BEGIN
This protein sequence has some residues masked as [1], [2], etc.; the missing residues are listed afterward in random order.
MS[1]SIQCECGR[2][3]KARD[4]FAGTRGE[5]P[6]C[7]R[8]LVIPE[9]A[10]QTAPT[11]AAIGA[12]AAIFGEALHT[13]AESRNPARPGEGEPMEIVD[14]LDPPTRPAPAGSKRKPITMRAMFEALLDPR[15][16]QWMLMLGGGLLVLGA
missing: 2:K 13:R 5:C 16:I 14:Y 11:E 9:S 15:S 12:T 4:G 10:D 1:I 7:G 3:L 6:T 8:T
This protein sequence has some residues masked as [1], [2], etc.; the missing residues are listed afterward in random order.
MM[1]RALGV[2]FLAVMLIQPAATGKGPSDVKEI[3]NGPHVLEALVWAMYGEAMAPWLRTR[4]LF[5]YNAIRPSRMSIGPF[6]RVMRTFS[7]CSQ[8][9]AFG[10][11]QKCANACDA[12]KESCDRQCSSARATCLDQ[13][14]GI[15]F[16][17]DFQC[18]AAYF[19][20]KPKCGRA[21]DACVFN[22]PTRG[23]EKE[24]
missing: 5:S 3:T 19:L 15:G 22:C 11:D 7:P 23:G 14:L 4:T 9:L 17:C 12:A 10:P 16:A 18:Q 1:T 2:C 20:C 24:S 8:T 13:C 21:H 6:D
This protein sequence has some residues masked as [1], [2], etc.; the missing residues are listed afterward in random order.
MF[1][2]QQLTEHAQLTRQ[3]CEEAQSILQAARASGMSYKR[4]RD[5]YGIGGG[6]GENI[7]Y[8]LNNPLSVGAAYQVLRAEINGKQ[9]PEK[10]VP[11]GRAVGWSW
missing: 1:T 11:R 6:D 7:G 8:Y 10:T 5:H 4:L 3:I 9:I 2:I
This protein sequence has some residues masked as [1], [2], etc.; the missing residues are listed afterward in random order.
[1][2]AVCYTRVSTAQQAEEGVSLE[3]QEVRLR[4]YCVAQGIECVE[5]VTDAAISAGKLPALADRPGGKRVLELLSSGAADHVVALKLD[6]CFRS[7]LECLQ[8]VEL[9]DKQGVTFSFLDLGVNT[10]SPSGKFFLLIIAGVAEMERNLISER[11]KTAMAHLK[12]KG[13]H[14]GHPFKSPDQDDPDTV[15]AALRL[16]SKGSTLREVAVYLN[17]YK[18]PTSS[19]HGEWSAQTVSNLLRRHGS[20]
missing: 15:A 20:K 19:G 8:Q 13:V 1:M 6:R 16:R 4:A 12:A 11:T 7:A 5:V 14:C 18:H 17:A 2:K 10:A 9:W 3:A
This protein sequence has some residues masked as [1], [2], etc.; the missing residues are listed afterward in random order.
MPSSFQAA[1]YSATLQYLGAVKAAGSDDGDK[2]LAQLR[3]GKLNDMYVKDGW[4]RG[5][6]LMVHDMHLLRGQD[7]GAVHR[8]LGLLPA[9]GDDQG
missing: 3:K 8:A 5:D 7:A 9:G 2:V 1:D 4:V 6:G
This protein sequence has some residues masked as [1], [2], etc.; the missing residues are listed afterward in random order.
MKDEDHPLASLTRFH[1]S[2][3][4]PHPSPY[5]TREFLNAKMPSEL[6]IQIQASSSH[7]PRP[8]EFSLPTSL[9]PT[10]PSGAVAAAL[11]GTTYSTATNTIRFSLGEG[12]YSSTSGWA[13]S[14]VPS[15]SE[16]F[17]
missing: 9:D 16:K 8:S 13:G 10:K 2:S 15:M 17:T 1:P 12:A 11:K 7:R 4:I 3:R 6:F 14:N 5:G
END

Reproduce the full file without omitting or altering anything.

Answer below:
This protein sequence has some residues masked as [1], [2], etc.; the missing residues are listed afterward in random order.
MS[1]SIQCECGR[2][3]KARD[4]FAGTRGE[5]P[6]C[7]R[8]LVIPE[9]A[10]QTAPT[11]AAIGA[12]AAIFGEALHT[13]AESRNPARPGEGEPMEIVD[14]LDPPTRPAPAGSKRKPITMRAMFEALLDPR[15][16]QWMLMLGGGLLVLGA
missing: 2:K 13:R 5:C 16:I 14:Y 11:E 9:S 15:S 12:T 4:G 10:D 1:I 7:G 3:L 6:T 8:T
This protein sequence has some residues masked as [1], [2], etc.; the missing residues are listed afterward in random order.
MM[1]RALGV[2]FLAVMLIQPAATGKGPSDVKEI[3]NGPHVLEALVWAMYGEAMAPWLRTR[4]LF[5]YNAIRPSRMSIGPF[6]RVMRTFS[7]CSQ[8][9]AFG[10][11]QKCANACDA[12]KESCDRQCSSARATCLDQ[13][14]GI[15]F[16][17]DFQC[18]AAYF[19][20]KPKCGRA[21]DACVFN[22]PTRG[23]EKE[24]
missing: 5:S 3:T 19:L 15:G 22:C 11:D 7:P 23:G 14:L 4:T 9:L 17:C 12:A 10:P 16:A 18:Q 1:T 2:C 20:C 24:S 8:T 13:C 21:H 6:D
This protein sequence has some residues masked as [1], [2], etc.; the missing residues are listed afterward in random order.
MF[1][2]QQLTEHAQLTRQ[3]CEEAQSILQAARASGMSYKR[4]RD[5]YGIGGG[6]GENI[7]Y[8]LNNPLSVGAAYQVLRAEINGKQ[9]PEK[10]VP[11]GRAVGWSW
missing: 1:T 11:R 6:D 7:G 8:Y 10:T 5:H 4:L 3:I 9:I 2:I
This protein sequence has some residues masked as [1], [2], etc.; the missing residues are listed afterward in random order.
[1][2]AVCYTRVSTAQQAEEGVSLE[3]QEVRLR[4]YCVAQGIECVE[5]VTDAAISAGKLPALADRPGGKRVLELLSSGAADHVVALKLD[6]CFRS[7]LECLQ[8]VEL[9]DKQGVTFSFLDLGVNT[10]SPSGKFFLLIIAGVAEMERNLISER[11]KTAMAHLK[12]KG[13]H[14]GHPFKSPDQDDPDTV[15]AALRL[16]SKGSTLREVAVYLN[17]YK[18]PTSS[19]HGEWSAQTVSNLLRRHGS[20]
missing: 15:A 20:K 19:G 8:Q 13:V 1:M 6:R 16:R 4:A 12:A 11:T 7:A 5:V 14:C 18:H 17:A 2:K 10:A 9:W 3:A
This protein sequence has some residues masked as [1], [2], etc.; the missing residues are listed afterward in random order.
MPSSFQAA[1]YSATLQYLGAVKAAGSDDGDK[2]LAQLR[3]GKLNDMYVKDGW[4]RG[5][6]LMVHDMHLLRGQD[7]GAVHR[8]LGLLPA[9]GDDQG
missing: 3:K 8:A 5:D 7:A 9:G 2:V 1:D 4:V 6:G
This protein sequence has some residues masked as [1], [2], etc.; the missing residues are listed afterward in random order.
MKDEDHPLASLTRFH[1]S[2][3][4]PHPSPY[5]TREFLNAKMPSEL[6]IQIQASSSH[7]PRP[8]EFSLPTSL[9]PT[10]PSGAVAAAL[11]GTTYSTATNTIRFSLGEG[12]YSSTSGWA[13]S[14]VPS[15]SE[16]F[17]
missing: 9:D 16:K 8:S 13:G 10:K 2:S 15:M 17:T 1:P 12:A 11:K 7:R 4:I 3:R 6:F 14:N 5:G